This disc is presented in the RSDL format, with the layer change taking place at 59:48, which is a few seconds after WOPR/Joshua responds to David's question as to whether the data being shown on a terminal happens to be "for real", so to speak. This is an excellent layer change in spite of its placement, as I had to run through it twice with the audio commentary turned on to notice it. The layer change pause is barely perceptible under these circumstances, even on two players where layer changes are often very noticeable.


    The packaging errors continue with regards to the audio transfer, too, although they're not quite as misleading as to the DVD's quality in this case. The audio transfer is presented in a choice of five languages, with an audio commentary in English for good measure. In order, the soundtracks are the original English dialogue in Dolby Digital 5.1, with dubs in French, German, Italian, and Spanish, as well as the English audio commentary. All of the soundtracks except for the original English dialogue are in Dolby Digital 2.0 Stereo. I listened to the English dialogue and the English audio commentary, while sampling parts of the film in Spanish for good measure. I will make more comments about the difference between the original dialogue and the dubs later, but suffice it to say for now that the packaging erroneously refers to all of the soundtracks as being in Dolby Digital 5.1, which is quite contrary to what both my DVD player and amplifier have to say on the subject. As I stated before, only the original English dialogue has been remixed into 5.1 channels.

    The dialogue is clear and easy to understand at all times, partly because the dialogue seems to have originally been mixed about ten decibels above the rest of the soundtrack. Being that this film is more driven by dialogue than excessive sound effects, this is a very important aspect of the soundtrack, so the heightened presence of the dialogue is perfectly acceptable. Audio sync was not a problem during the main feature.

    The score music in this film is credited to Arthur B. Rubinstein, and it is an especially quirky and dramatic effort which occasionally lends a certain comedic and manic feel to the on-screen action. Moments in this film that could have fallen flat are enhanced by the score, and in some cases are even rescued by its comic vitality. This is no small feat given that this film looked implausible when it was initially released, and looks exceptionally dated in this age where more households have computers than not. The score music transforms this film from a comedy to a thriller and back again, and sometimes makes it both at once, with an eerie string arrangement often accompanying a quirky rhythm section that wouldn't sound out of place in one of the Ghostbusters films. This is one of the better film scores you will hear from an early 1980s film.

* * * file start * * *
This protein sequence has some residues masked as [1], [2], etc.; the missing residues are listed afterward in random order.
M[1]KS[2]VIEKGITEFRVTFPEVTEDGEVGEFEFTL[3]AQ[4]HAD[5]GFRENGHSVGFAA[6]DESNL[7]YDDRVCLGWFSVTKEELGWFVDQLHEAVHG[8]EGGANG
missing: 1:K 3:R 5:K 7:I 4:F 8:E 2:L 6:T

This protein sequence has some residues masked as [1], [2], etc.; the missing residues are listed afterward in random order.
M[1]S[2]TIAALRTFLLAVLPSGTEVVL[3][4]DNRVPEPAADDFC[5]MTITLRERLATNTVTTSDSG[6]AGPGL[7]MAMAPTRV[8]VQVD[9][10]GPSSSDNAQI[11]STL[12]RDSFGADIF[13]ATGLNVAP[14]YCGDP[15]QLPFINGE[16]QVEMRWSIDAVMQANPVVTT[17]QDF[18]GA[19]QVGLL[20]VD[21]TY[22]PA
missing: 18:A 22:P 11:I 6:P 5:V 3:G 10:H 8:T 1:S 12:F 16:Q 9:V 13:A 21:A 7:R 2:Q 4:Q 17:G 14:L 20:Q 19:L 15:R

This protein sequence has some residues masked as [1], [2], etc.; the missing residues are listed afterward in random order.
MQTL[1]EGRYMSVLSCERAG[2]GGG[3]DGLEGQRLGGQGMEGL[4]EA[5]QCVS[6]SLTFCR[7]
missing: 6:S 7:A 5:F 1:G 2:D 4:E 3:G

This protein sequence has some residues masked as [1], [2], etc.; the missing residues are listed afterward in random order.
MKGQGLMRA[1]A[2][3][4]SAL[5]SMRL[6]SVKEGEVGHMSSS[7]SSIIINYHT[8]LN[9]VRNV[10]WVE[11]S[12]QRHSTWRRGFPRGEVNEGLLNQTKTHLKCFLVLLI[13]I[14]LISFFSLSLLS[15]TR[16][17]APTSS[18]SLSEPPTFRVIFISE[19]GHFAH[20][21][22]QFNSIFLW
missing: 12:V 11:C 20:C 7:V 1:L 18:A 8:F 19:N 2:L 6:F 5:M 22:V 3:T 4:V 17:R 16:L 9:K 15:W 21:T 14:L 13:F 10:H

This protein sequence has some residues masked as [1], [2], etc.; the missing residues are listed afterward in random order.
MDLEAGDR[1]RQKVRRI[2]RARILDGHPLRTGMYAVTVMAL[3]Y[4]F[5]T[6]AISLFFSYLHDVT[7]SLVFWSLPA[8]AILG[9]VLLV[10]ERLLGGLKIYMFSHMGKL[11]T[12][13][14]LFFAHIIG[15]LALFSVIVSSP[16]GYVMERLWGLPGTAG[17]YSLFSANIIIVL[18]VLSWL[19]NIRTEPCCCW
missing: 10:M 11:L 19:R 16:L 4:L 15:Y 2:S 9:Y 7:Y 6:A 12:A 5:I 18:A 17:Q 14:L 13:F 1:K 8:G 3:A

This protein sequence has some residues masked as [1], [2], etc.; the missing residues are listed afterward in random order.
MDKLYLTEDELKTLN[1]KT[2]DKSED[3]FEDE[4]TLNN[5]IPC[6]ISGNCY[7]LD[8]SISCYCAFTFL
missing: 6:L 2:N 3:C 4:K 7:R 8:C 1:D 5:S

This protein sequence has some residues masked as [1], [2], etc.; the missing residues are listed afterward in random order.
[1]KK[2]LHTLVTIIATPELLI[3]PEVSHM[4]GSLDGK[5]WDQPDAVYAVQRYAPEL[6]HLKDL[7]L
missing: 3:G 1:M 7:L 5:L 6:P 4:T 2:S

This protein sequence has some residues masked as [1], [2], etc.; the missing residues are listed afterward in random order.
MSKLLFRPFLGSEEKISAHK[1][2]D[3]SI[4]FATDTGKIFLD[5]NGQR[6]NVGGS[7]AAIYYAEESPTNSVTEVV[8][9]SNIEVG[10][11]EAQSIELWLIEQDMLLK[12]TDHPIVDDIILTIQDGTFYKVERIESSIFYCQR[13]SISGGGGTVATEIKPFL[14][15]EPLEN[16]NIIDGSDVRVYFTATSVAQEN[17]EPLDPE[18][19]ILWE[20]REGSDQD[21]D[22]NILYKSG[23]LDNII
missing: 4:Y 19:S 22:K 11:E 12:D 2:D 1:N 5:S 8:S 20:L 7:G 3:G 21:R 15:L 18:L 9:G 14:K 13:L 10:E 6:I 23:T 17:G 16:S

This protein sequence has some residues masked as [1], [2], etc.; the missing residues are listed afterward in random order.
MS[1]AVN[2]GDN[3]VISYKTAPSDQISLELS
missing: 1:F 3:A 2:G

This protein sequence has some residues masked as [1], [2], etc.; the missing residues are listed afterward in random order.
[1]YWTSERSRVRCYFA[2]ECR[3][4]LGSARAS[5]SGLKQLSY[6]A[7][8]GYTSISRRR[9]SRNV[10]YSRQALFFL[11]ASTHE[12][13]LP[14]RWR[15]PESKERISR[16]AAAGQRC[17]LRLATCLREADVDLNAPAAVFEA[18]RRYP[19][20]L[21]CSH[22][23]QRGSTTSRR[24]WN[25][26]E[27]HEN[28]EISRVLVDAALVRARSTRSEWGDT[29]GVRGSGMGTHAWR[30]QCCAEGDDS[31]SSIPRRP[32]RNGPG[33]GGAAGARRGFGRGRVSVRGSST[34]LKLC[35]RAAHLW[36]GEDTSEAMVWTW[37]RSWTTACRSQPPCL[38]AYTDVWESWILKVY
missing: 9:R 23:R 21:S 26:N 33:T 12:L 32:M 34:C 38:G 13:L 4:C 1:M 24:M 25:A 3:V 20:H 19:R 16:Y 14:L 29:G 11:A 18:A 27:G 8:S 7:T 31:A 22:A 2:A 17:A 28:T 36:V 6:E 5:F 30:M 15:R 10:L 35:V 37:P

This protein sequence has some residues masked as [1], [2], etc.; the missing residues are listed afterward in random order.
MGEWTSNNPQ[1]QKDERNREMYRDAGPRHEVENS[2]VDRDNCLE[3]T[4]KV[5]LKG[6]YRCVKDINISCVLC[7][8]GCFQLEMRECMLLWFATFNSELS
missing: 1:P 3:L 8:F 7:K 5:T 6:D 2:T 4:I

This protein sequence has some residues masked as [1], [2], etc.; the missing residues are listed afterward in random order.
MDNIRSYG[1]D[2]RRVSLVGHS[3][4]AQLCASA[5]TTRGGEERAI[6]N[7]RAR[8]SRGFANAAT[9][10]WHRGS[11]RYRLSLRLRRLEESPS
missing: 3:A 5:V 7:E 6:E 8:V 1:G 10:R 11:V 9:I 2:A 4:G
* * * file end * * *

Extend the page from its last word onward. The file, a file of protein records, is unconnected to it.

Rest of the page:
The surround presence on the English soundtrack is very limited, to the point where there seems to be little difference between the English 5.1 remix and the Spanish 2.0 Stereo dubbing. The 5.1 remix has the bare minimum of surround activity necessary to constitute a surround soundtrack, but there is nothing discrete or subtle about it, nor is it particularly enveloping. Having said that much, one thing this soundtrack does have in its favour is the absence of any clicks, pops, or dropouts, which is certainly very good for a film that has been languishing in the vaults for the better part of two decades. The subwoofer was occasionally called into use in order to support the humming of machinery and the music, but there are no explosive action sounds to be found in this soundtrack. In any case, the subwoofer was called upon every now and again, and when it was heard, it was mostly inconspicuous.